It's 2am here <I am a night owl>. Windy, and off and on rain. I looked outside and the poor girl was standing outside of the unfinished shed - the other two does won't let her go in the temporary shelter I made for them <it's plenty big>. So....the only alternative shelter I could come up with in the dark was to take my plastic patio table out there. I put it in the corner inside the unfinished shed to help give her protection from the wind/rain. As soon as I left the pen and observed she went up under it and laid down. I LOVE how smart goats are. She knew I put it out there for her, and I am glad she did! I'd have felt awful if she wasn't out of the weather.

    My husband is at work <he does nightwatch at a thoroughbred horse breeding farm>, and he said there is something they use there that they soak the horses feet in I just can't remember what it is, not sure if it's something I ever used when I worked with horses, so he'll either bring some home from work or we'll try to get some. If that fails I'll try the Lysol. Either way I want to clean her foot out tomorrow.

    Would Epsom salt be a bad idea to soak her foot in? Just wondering because I do have a little bit left. When I worked with horses we couldn't keep the stuff around enough!
     
  19. HoosierShadow

    HoosierShadow Senior Member

    Apr 19, 2010
    Central Kentucky
    Well...now I am concerned and puzzled. I think I am going to have my husband put her across the creek in the wooded area that is fenced until we get her tested.
    I checked her again this morning and she has little lumps all over her neck. A couple of them are dried out and hard/healing. There is one about the size of a marble on her neck, and another one that is smaller. And today I noticed a little one coming up under her left ear on her jaw. She has no signs of ever having sores there before. I hope to hell I didn't bring home a sick animal! So we'll just seperate her from our girls, and hopefully it's nothing - but I want to have her checked out on Monday for sure. She's not the most beautiful, not the sweetest, etc. but I really want her to work out, and not be sick. Forget the $$ I spent on her, sure I am upset, but I am more worried about trying to get her healthy than what I spent on her. I've always wanted to rescue an animal and nurse one back to health - so I was prepared to take on one that had a hurt foot - but I won't risk our girls... Live and learn.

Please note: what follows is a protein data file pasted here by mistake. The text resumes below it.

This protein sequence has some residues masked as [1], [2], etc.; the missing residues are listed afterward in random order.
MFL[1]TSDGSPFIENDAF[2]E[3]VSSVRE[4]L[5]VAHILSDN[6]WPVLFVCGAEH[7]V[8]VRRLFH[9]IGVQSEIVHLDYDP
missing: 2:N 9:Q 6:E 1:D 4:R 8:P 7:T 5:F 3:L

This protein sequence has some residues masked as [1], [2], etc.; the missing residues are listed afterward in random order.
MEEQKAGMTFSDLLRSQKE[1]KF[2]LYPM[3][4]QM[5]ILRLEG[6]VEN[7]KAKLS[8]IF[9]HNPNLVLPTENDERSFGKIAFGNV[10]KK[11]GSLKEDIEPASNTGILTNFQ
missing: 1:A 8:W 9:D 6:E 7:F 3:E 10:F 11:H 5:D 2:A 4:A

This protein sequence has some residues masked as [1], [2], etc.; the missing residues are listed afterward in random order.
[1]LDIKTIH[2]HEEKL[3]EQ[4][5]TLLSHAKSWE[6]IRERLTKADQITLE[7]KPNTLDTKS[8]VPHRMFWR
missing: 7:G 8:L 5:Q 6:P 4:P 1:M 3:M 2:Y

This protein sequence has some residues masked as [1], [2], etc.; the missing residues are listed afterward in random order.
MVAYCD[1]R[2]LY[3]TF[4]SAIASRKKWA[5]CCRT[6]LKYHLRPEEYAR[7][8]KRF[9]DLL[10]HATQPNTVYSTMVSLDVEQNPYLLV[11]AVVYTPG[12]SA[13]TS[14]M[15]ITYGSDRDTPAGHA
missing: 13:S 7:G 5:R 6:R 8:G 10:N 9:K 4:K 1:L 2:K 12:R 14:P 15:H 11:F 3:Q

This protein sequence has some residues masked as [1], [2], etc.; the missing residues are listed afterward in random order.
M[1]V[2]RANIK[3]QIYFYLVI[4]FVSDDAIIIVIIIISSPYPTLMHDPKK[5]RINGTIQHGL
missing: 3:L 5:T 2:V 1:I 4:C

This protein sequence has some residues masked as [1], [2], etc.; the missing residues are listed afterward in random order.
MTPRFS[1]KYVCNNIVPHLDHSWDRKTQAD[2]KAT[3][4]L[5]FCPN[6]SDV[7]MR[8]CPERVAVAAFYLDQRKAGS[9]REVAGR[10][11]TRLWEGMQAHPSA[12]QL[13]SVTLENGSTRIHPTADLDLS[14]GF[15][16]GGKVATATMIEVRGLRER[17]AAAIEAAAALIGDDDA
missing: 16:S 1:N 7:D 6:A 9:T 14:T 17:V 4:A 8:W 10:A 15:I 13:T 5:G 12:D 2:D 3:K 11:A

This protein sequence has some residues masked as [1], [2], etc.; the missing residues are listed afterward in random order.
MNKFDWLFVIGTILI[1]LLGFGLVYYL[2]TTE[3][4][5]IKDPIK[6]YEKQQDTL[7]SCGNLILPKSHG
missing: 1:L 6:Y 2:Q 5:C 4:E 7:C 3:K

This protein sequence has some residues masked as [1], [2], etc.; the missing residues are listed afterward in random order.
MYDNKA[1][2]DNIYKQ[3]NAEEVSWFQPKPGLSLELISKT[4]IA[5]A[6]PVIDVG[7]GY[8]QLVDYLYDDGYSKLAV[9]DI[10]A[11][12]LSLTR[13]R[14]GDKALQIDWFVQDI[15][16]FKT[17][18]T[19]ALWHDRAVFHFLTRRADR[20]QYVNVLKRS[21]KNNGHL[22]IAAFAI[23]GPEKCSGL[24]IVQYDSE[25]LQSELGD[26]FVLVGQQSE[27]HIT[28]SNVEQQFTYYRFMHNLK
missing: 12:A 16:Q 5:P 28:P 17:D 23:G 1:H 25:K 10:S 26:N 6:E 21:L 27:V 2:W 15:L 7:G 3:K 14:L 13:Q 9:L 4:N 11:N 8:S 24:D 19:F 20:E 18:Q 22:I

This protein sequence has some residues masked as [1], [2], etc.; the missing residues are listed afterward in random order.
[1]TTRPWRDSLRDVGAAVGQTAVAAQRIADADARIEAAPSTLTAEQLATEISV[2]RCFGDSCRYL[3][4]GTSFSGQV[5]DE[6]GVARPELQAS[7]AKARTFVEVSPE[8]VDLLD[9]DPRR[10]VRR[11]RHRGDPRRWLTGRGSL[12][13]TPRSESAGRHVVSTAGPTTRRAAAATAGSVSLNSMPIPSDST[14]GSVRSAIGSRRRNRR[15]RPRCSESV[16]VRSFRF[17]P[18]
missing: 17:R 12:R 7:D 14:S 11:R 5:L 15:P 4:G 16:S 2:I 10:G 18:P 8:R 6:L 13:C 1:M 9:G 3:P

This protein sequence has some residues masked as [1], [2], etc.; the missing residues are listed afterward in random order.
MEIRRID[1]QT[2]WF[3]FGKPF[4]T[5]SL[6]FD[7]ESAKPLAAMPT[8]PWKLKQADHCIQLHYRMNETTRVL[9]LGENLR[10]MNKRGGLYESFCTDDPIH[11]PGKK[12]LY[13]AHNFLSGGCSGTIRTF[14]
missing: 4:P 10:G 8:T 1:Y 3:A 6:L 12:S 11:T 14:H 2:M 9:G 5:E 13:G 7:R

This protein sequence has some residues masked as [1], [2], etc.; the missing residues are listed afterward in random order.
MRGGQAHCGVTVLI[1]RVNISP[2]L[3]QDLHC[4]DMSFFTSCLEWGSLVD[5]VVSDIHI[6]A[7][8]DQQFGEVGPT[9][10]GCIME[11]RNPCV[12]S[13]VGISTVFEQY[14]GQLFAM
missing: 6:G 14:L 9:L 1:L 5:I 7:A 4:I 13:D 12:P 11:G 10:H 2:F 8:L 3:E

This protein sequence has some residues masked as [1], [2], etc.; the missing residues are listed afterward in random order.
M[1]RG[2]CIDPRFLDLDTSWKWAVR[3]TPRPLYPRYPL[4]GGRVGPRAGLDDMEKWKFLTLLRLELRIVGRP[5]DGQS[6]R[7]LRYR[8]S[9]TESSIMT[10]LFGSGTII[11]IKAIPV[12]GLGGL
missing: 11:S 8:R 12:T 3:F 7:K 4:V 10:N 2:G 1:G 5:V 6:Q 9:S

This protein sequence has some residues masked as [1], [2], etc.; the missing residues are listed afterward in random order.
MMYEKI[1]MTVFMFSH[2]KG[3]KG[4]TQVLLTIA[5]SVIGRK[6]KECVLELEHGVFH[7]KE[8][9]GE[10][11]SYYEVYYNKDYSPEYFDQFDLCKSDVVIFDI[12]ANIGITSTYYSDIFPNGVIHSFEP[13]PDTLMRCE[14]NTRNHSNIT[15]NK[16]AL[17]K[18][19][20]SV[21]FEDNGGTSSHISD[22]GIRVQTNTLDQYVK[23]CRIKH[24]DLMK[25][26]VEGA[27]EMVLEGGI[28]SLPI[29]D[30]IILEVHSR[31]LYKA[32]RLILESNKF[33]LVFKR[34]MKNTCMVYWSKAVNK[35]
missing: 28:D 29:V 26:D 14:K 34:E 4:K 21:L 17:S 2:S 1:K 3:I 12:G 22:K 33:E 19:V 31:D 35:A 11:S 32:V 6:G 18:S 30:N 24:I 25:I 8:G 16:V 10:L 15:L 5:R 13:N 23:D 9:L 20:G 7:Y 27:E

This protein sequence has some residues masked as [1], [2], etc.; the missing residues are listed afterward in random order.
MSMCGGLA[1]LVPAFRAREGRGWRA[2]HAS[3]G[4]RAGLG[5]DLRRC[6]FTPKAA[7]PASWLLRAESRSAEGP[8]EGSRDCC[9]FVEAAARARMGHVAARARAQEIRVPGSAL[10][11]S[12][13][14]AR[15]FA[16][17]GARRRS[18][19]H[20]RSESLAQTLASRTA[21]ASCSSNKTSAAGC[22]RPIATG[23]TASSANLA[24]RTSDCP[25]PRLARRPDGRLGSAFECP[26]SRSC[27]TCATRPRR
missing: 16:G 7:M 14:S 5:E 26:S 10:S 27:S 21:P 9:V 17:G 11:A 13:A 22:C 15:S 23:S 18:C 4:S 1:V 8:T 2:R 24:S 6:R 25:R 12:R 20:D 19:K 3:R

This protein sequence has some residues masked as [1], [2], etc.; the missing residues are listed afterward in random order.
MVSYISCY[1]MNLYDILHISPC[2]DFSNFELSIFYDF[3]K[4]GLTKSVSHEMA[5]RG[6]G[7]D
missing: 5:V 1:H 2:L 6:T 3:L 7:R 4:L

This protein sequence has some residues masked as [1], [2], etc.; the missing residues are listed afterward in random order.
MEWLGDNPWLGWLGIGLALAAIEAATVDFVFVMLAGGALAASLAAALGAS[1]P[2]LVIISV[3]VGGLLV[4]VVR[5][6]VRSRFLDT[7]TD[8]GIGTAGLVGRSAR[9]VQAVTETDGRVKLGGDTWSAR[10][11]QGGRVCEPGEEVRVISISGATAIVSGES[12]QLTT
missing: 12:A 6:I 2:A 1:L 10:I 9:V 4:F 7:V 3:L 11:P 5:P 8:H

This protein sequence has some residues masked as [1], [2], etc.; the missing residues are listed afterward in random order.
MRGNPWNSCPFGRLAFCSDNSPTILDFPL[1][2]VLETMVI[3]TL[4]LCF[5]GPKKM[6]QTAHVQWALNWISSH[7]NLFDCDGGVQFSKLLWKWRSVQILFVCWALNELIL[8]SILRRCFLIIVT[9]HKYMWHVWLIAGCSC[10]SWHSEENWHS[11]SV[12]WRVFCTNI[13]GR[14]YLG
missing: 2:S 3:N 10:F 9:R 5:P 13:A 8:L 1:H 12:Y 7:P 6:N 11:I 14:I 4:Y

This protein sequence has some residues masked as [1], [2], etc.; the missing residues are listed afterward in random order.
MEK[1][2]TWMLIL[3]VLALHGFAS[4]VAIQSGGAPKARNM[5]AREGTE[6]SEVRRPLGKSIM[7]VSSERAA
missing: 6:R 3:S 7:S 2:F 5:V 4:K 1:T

I am going to MAKE my husband go out there and look at her with me when he gets up.

    As far as her limp she is walking a lot better this morning. I am sooo upset about this. When I was a kid we bought animals from the auction all the time- no problem. But surely other people who were checking her out wouldn't have bid on her if they thought it was CL? There were 2-3 people...
     
  20. crocee

    crocee New Member

    Jul 25, 2008
    Northeast Arkansas
    Some people who are just starting out don't even know about CL unless they do a little research. Can you take pictures of the lumps? or does she have too much hair. Actually I would carefully trim this goat so you can actually see what your dealing with. All jaw lumps are not CL. Some, in fact most are infections cause by a thorn or other foreign substance getting stuck in the tooth or gum, or a sticker that got lodged in the skin. IF you can get anything out of one of the lumps, send it in for testing. This is the only way you will know for sure. Otherwise you are going to worry yourself sick. CL can be managed if it turns out this is what the lumps are.